As long as we continue to covet precious things and venerate objects of creative human endeavour, the trade in stolen art and artefacts will thrive. But the existence and focus of the trade raises some interesting questions. For example: China is threatening auction powerhouse, Christie’s, with “serious” consequences after the auction house refused to halt the sale of two 18th century bronze statues in its recent sale of the late fashion designer Yves Saint Laurent’s art collection (one is pictured above). The sale caused such uproar in China that even martial arts legend Jackie Chan felt compelled to weigh in on the matter. The statues were allegedly stolen in 1860 by British and French troops from the Imperial Summer Palace in Beiing during the Opium War. Given that China is being touted as the new frontier for the art trade, the government’s threat to restrict Christie’s presence in China is a serious one. But the whole situation made me ponder – would the outcome have been different if Christie’s or Sotheby’s had been offered a looted crest taken from the facade of Buckingham Palace, or Abraham’s foot stolen illegally from Lincoln’s Monument? Is this a case of double standards? 

War loot is nothing new. But that doesn’t make it right.

I’m sure there’s plenty of earlier examples, but Nebuchadnezzar and the treasure from Solomon’s Temple is the earliest example I can think of. In recent years, irreplaceable relics from the cradle of western civilisation, Mesopotamia – the land between the two rivers otherwise known as Iraq – have been stolen and spread far and wide. The looting of Iraqi museums has been widely and rightly condemned. Yet on the other hand, the Elgin marbles, stolen from the Parthenon in the early 1800s by the British ambassador to the Ottoman Empire, still retain pride of place in the British Museum. And they’re not going anywhere anytime soon. To put the latter example in context, it would be a bit like if Michelangelo’s Sistine ceiling was ripped out and spirited off to a museum in Beijing. Or if the Eiffel Tower was dismantled, stuck on a container ship and taken away to a cultural centre in Dubai. How would we feel about that?

It’s all very well to entertain the idea of universal cultural heritage. Just make sure it cuts both ways.

Image:  ‘The Guardian’

Art as investment: or, the root of many evils

29 03 2009





It seems the economic apocalypse will play out in many and varied ways in the art market.

In America, dealer Lawrence Salander has been arrested and charted with counts relating to larceny, fraud, forgery and perjury. Along the way, he managed to fleece tennis über-brat John McEnroe and film legend, Robert De Niro. The amounts are significant: prosecutors claim that up to $US 88 million has been soaked up by illegal dealings.

And we have our very own drama unfolding here in Australia. Until very recently, no major art auction was complete without Ron Coles and his hefty cheque book in attendance. Now, he has disappeared into thin air, leaving behind a chaotic mess of bad debts, dodgy paintings and accusations of fraud on a grand scale.

Through his prosaically named Sydney-based business, ‘Ronald Coles Investment Gallery’, Coles recruited many clients who had little or no experience in the art market. They gave Coles cash on the understanding that he would acquire investment art on their behalf, and store it for them. It seems that investors believed that Coles was holding a collection of art on their collective behalf worth $A 23 million. Local auction house, Bonhams & Goodman estimate that the collection seized in the course of the police investigation is worth somewhere in the vicinity of $A 400,000. Allegations are now leaking out that there are forgeries of work by at least four major Australian artists amongst the works seized by police. Needless to say, investors are not happy. Not happy at all.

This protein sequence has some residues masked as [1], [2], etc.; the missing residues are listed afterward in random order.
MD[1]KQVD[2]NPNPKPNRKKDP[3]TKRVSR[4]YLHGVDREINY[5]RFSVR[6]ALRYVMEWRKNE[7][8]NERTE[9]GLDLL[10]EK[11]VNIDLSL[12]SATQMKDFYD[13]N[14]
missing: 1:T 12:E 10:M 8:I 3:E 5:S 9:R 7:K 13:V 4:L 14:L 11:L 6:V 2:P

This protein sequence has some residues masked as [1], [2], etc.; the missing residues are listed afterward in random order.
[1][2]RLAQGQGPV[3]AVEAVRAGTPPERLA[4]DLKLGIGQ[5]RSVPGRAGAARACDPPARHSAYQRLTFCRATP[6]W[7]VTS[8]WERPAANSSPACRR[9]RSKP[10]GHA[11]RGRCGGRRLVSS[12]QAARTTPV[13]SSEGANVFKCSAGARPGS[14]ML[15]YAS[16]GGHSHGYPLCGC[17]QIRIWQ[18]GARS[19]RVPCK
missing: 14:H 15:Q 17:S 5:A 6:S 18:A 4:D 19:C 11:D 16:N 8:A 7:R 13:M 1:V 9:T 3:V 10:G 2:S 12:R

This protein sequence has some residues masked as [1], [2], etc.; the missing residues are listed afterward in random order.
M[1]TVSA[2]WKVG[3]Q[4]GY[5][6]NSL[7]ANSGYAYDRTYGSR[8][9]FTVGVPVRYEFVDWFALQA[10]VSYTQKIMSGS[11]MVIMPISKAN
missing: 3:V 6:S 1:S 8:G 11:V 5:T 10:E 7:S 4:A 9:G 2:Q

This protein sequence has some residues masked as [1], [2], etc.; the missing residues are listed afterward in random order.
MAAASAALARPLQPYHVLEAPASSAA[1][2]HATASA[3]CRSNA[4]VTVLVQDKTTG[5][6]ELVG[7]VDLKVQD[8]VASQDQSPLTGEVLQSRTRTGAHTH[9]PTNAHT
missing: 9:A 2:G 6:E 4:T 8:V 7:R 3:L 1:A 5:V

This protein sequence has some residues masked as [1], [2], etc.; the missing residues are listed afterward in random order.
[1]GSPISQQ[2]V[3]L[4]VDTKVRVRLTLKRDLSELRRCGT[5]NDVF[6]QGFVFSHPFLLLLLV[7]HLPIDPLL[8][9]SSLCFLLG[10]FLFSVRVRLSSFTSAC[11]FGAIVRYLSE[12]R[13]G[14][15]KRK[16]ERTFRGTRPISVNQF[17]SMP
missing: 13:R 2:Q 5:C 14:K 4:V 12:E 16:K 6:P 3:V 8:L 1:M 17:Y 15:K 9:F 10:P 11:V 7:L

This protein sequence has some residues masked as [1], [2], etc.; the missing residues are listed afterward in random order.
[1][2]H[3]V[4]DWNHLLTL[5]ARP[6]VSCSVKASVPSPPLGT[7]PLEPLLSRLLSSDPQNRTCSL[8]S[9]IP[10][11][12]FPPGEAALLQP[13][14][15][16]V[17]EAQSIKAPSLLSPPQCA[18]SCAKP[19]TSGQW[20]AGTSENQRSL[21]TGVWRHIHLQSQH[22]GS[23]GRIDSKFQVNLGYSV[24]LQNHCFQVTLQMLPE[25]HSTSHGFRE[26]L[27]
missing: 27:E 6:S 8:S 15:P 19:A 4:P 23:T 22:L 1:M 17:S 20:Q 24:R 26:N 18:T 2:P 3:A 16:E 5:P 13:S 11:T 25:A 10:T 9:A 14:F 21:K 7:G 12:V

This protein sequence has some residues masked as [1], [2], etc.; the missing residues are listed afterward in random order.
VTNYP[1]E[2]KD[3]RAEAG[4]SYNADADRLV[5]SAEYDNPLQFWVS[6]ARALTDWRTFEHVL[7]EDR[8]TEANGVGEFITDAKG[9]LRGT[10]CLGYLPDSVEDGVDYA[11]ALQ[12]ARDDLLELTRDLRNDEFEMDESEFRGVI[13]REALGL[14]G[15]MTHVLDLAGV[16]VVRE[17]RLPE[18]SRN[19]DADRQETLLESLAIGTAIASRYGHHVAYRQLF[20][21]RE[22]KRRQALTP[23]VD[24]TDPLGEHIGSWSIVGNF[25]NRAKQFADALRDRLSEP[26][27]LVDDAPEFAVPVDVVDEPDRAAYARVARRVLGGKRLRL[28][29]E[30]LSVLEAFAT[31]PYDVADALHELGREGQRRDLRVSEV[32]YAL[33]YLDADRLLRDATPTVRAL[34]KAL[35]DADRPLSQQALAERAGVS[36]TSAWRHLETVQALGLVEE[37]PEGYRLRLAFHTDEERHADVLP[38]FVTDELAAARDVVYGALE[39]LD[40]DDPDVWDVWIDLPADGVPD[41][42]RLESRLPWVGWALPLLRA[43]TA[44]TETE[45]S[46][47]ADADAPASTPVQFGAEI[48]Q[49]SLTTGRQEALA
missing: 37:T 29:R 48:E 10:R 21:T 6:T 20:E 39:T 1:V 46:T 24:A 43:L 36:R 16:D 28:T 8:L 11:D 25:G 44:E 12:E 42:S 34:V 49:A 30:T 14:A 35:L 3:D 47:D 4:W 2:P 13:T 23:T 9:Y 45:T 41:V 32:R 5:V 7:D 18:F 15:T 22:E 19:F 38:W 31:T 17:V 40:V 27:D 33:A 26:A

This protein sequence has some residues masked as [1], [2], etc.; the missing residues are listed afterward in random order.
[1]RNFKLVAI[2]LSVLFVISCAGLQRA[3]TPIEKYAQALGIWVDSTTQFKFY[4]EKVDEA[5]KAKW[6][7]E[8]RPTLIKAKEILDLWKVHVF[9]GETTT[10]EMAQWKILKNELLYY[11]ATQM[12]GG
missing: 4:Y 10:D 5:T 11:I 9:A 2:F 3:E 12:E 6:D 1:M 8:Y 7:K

If convictions follow from legal action the question must be asked: how did these people get away with so much for so long?

Unfortunate fact of life: the feeding frenzy witnessed in the art market over the last decade was fuelled largely by people whose overriding concern was the investment potential of the art they were acquiring. That, in itself, is not altogether surprising; it’s been shown that, to varying degrees, the great majority of art buyers do consider the investment value of an artwork prior to acquiring it. But what distinguished buyer behaviour this time around is that people were handing over large sums of cash to dealers for artworks that they never intended to take into their possession. They did not spend weeks painstakingly researching and examining an artwork’s various aesthetic and historical qualities, falling in love with it by degrees. No. These artworks were acquired as places to park disposable income or retirement funds, with the expectation that said investment would increase in value over a set period of time. 

It seems that for some dealers the temptation to initiate a painting ponzi scheme was too great to resist. Why sell a painting just once? Why not sell it to five people, none of whom ever expects to take it home and hang it above the sofa? As long as the cash keeps flowing via new investors, there’ll always be money in the bank to pay off clients who decide they want to ‘realise’ their investments. 

But there’s nothing new under the sun. It all reads like a chapter out of Stan Lauryssens’ recently published autobiography, Dali & I. According to his own account, Lauryssen did much the same thing when dealing in work by Salvador Dali in the 1970s and 80s.

Vanished..Ronald Coles at his art gallery in 2004.

Images: Lawrence Salander: NY Daily News; Ron Coles: Sydney Morning Herald